If you lived in London or Paris ten or twenty years ago and you cycled to work, you were part of a small, elite minority. Taking your life into your hands each day, you would thread your way through traffic jams, perhaps in a filter mask to protect you from the fumes. There was little or no dedicated cycling infrastructure.
Fast forward to this decade. Urban cycling has grown hugely. There is hardly a major junction in London without a crowd of neon-clad cyclists during rush hour, and cycle lanes abound. What has happened to change things so much?
The rise of Copenhagenization
The answer lies at least partly in Denmark. Over forty years, Danish design consultant Jan Gehl has promoted bicycle use in cities, primarily Copenhagen. His term for this—Copenhagenization—has been picked up and popularised by design firm Copenhagenize, and its CEO Mikael Colville-Andersen. The company advises governments and cities on how to make a more bicycle-friendly urban environment, through infrastructure, planning and urban design.
The thinking behind the work of the Copenhagenize Design Company is simple. To increase bicycle use, you have to design for bicycles. The main tenet of its work is to enable cyclists and pedestrians to go the quickest, straightest way between A and B, and then, and this is really crucial, to make it really hard for cars, with diversions, changes of route, longer journeys and higher costs.
This is at least in part what is behind the changes in London, with two key elements of transport policy combining to change the thinking. The first is the creation of a congestion charging zone. This has made it much more expensive to drive around central London, and provided an incentive to find an alternative mode of transport. The second is the introduction of ‘Boris Bikes’, a scheme along the lines of Paris’ Vélib’, with bikes that can be conveniently hired from stands across the city and ridden in normal clothes, without the need for Lycra™.
The greatest urban experiment of our time?
The experience in London shows that the idea could work, although there are still a lot of cars around the city centre. But experience in Copenhagen last year is even more conclusive.
An article on Copenhagenize.com, the Copenhagenize company blog, discusses the effect of the construction of a new metro system in Copenhagen. Quite by chance, the construction project—involving as it does some 17 separate building sites around the city—has made it really hard to drive in the city. Bicycle use in Copenhagen had been stubbornly stuck at around 35% of the population for many years. Almost overnight, it exploded to 45% of all those commuting into and around the city, including those coming from outside the immediate city environs. And when you look just at those who live in the city, it’s a massive 63% who arrive at their place of work or education by bike. Only 10% travelled by car.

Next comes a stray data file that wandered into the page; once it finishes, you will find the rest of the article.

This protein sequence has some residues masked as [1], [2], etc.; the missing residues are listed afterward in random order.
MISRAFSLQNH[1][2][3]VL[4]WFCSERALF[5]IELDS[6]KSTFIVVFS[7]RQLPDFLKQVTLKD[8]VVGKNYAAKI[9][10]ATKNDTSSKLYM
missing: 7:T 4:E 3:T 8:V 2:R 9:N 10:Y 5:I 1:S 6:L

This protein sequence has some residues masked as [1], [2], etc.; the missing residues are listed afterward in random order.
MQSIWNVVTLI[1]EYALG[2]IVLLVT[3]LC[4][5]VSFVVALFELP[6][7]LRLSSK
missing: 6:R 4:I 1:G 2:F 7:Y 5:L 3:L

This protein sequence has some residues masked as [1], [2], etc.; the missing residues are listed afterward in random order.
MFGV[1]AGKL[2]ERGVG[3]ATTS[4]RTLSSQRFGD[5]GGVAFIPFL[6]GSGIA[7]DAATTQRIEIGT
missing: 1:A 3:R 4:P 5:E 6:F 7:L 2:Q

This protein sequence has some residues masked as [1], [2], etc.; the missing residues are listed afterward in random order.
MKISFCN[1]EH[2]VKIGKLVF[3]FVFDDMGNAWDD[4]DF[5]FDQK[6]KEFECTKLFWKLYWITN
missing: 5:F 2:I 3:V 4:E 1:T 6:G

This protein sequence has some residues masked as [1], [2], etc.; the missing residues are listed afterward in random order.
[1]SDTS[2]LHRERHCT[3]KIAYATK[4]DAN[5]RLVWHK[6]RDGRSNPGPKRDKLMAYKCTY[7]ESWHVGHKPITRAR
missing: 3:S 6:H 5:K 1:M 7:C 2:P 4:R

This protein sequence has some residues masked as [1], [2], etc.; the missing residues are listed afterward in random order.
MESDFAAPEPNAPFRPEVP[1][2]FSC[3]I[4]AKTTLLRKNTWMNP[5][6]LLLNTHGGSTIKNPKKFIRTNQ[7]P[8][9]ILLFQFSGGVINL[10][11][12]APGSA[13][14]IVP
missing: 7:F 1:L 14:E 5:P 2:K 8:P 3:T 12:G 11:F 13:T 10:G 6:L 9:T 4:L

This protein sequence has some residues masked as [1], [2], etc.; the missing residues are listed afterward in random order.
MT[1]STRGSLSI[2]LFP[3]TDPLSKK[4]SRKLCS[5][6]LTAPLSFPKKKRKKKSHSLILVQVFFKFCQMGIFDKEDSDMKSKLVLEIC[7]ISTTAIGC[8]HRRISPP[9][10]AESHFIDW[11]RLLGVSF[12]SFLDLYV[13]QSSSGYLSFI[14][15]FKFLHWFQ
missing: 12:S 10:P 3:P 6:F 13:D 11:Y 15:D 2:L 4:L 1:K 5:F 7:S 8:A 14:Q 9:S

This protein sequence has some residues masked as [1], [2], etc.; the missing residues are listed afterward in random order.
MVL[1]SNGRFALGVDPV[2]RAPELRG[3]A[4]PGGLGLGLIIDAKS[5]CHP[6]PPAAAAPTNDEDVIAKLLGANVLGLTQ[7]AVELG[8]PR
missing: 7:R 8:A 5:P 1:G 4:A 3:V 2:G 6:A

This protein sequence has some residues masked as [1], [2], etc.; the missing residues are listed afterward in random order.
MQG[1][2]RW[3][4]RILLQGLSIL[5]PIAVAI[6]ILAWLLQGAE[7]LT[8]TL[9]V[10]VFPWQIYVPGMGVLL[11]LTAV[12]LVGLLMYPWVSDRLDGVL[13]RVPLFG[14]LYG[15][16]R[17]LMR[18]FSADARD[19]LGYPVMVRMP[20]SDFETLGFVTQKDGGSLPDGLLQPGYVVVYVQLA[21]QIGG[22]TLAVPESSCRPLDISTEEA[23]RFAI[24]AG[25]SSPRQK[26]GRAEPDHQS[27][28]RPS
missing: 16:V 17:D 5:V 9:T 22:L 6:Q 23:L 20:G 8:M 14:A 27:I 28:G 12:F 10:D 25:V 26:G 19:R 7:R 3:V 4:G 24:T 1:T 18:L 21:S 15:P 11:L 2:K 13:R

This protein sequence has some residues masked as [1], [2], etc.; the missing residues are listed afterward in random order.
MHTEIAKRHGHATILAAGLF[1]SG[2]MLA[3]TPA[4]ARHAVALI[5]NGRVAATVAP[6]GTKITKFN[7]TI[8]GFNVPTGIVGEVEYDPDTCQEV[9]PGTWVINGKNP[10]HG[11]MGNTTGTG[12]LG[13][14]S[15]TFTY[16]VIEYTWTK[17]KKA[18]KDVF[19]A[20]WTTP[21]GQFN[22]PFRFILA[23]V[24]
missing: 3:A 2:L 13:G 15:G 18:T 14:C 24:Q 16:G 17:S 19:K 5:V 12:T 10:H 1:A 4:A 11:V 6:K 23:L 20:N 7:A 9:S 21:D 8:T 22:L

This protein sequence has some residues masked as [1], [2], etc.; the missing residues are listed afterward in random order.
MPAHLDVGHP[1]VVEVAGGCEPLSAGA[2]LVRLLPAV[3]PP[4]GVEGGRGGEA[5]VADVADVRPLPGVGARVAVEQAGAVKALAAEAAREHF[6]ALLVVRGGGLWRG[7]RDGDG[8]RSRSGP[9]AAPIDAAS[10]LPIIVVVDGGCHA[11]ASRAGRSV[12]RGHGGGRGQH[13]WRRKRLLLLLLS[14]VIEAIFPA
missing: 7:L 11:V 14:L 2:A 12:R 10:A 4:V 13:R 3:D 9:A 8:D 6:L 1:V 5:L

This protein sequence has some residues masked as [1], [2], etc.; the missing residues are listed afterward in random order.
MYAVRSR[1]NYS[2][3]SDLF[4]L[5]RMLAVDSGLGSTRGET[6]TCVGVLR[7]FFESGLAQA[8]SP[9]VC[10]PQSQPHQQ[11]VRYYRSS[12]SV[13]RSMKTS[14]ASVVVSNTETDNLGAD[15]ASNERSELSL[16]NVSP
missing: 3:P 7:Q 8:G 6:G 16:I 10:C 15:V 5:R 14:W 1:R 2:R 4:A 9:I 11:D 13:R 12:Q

It’s a moot point whether the city authorities in Copenhagen will see their public transport project in quite the same light as a bicycle-advocating design consultancy. They might, however, be tempted to see at least some ways to build on the inadvertent lessons, now that they have been pointed out by said consultancy. Copenhagenize, it would seem, is all about seizing opportunities for advocacy.
The Copenhagenize Index
But Copenhagenize does more than just provide advice and commentary on designing for bicycles. Over the last five years, the organisation has published an annual index of bicycle-friendly cities. The Index marks cities around the world on their efforts to re-establish the bicycle as a valued means of urban transport.
Cities are given a score of between 0 and 4 points in each of 13 categories, including advocacy, bicycle culture, facilities and infrastructure. There are also bonus points available for particularly good efforts or results. If there is a tie, the baseline points take priority over bonuses. This year, Copenhagen overtook Amsterdam for the number one slot for the first time; new entries to the top 20 included Buenos Aires, Vienna and Minneapolis. The index is almost certainly not perfect, but it does give cities some kind of benchmark, and enables comparisons over a wide range of criteria.
The idea of bicycles as urban transport is not new, but they have been squeezed out by cars over the last fifty years. The work of the Copenhagenize Design Company, and others like them, is helping to redress the balance, and make cities around the world pleasanter, more human, places to live, work and travel around.